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How Brooks Koepka went from a 'golf dork' to a golf trendsetter

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January 17, 2020
Brooks Koepka Nike Golf Shoes.jpg

The idea for Nike's Air Zoom Infinity Tour golf shoe, which Brooks Koepka unveiled in 2020 at the Abu Dhabi HSBC Championship, actually dates back more than two years prior when Nike's designers met with a then-27-year-old Koepka. Koepka was coming off his first major victory, the 2017 U.S. Open, and as Nike's golf product line manager Matt Plumb describes, boasted a look that he categorized like a "golf dork," defaulting to overly-traditional golf pieces with lackluster fits and tired pairings.
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It became part of Nike's initiative to transform the budding superstar's look to that of an elite athlete.

"We wanted him to be in something a little bit bolder and a little bit more aggressive," Plumb said, "and initially, we weren’t sure how he was going to react to it. Then we showed it to him, and he was like 'I'm all in, this is exactly where I want to go with the future of me, I’m an athlete, and I have an athletic look.' "

Ever since, you've seen Koepka in edgier, less traditional outfits and shoes. Koepka, an admitted sneakerhead who turned heads at the Tour Championship when he wore a pair of off-white Nikes, loved his running shoes so much that he asked the Nike team if it could make a high performance golf shoe that looks and feels like his favorite off-course kicks. Plumb's team borrowed Koepka's sneakers and went to work on this shoe, which will hit shelves that April (2020) and retailed at $160.

"In my 13-and-a-half years at Nike working with athletes, this was really one of the most authentic insights from an athlete," Plumb said. "He didn't really know he was giving an insight, he was just talking about how he wears running shoes so much."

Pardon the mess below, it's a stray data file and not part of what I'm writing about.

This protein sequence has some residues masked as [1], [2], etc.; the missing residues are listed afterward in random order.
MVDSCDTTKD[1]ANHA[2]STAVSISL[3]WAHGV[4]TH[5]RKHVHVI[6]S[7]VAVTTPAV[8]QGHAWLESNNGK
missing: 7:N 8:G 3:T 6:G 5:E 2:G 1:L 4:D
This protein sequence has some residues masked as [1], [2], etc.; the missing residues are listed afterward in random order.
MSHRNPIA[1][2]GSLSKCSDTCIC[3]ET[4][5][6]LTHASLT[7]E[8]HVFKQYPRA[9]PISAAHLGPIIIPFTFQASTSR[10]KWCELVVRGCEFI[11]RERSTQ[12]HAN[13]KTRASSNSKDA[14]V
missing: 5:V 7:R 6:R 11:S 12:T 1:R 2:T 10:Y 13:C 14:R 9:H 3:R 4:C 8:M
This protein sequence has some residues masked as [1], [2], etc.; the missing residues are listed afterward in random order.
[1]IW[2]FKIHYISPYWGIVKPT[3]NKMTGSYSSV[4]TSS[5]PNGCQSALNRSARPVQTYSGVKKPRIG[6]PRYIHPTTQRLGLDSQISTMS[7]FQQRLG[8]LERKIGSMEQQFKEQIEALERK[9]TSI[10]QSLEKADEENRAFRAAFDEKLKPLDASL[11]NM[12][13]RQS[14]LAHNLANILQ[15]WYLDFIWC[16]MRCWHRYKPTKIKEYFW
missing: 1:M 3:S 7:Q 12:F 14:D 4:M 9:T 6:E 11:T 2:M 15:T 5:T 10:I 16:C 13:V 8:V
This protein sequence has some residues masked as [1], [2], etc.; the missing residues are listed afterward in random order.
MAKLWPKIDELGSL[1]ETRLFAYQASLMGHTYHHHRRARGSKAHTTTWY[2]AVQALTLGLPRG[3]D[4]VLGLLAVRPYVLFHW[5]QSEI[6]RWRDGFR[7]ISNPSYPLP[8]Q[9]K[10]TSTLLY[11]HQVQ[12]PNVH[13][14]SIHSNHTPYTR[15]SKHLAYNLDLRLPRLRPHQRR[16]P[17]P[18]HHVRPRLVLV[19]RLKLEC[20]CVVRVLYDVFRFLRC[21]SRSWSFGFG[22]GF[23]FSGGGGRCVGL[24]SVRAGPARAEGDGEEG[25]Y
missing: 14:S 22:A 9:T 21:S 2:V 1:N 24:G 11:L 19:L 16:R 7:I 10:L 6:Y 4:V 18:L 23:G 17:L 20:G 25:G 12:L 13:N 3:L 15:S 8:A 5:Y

The designers at Nike took Koepka's running shoe and put spikes on it, then sent it back to him to try. Rather than tinker with an existing golf shoe to add running-shoe components, Nike wanted to add golf technology to a running shoe. From there, they hit the labs and pressure mapped thousands of golfers to identify the areas of the foot that support the golf swing most. Three spikes on the bottom of the shoe are positioned in those key areas to add traction and energy return.

"Everything in golf right now is around creating power and speed from the ground up," Plumb said. "So that became our task to figure out how we can give you more energy up your kinetic chain...that in the context of golf can add power and distance."

The team took a nod from Nike Basketball's KD12 shoes that focus heavily on vertical energy return. This technology is layered over air-bag-like pods at those key areas of the foot to provide a noticeable burst of power when ground pressure is applied.

"The first time I tested these shoes I jokingly told the team that if I were asked to do the NFL combine, these would be the shoes I’d wear for the vertical," Koepka said. "With a driver in my hand, the energy return I feel from the Zoom Air and REACT cushioning has given me more speed through impact."

From rigorous on-course traction tests to a nearly three-hour style brainstorm at a tiki bar with the Nike team, Kopeka was at the reins with every new piece of the shoe added.

Koepka was meticulous in the process and often surprised the team with inventive ways to test the shoe including quick sprints up to elevated tee boxes, hitting shots with one foot on a sprinkler head and even walking through a cart barn to evaluate the grip performance on wet concrete. It was also important to him that the shoe left no impact on the greens when he crouches down to read a putt or shifts weight onto one foot while grabbing the ball out of the hole, no detail was too small.

Koepka also challenged the team to make it waterproof and easy to clean, so the R&D team worked with Nike's soccer and football teams to develop weather-resistant Flyknit skin for the upper of the shoe.

Style-wise, it was important to Koepka for the shoe to look athletic, fast and not like a typical golf shoe.

"I just wanted something that looks and feels natural to who I am and what I’d want off the course," Koepka said. "I feel like I’m an athlete that plays golf and this shoe just embodies that to me."